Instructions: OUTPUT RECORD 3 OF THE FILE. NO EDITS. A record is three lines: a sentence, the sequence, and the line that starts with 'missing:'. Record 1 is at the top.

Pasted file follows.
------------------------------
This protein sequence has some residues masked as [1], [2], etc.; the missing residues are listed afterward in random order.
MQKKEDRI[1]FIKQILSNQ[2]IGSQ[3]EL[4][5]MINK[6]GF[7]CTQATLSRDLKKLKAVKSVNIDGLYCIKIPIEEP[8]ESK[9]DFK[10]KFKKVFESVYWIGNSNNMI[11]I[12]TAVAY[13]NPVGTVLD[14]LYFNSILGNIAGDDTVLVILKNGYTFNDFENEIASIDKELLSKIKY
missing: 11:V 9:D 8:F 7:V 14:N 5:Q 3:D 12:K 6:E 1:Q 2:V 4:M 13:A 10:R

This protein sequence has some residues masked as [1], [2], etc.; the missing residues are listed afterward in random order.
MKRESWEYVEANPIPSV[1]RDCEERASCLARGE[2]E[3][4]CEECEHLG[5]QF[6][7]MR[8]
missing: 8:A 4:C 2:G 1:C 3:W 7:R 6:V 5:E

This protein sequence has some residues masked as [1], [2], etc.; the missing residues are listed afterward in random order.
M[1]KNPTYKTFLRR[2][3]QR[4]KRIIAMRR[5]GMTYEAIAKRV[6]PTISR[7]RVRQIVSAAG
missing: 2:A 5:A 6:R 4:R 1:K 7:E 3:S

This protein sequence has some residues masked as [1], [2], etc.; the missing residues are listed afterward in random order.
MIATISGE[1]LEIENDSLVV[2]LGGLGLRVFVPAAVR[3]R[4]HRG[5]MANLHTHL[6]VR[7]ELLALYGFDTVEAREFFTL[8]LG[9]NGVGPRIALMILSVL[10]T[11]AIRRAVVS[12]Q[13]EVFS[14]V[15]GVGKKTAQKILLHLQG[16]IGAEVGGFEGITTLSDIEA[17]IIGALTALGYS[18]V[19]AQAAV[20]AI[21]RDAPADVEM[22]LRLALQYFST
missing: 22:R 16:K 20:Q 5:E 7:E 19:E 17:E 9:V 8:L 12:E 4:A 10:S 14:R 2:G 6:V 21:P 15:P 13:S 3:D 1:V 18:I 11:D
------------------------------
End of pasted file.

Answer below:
This protein sequence has some residues masked as [1], [2], etc.; the missing residues are listed afterward in random order.
M[1]KNPTYKTFLRR[2][3]QR[4]KRIIAMRR[5]GMTYEAIAKRV[6]PTISR[7]RVRQIVSAAG
missing: 2:A 5:A 6:R 4:R 1:K 7:E 3:S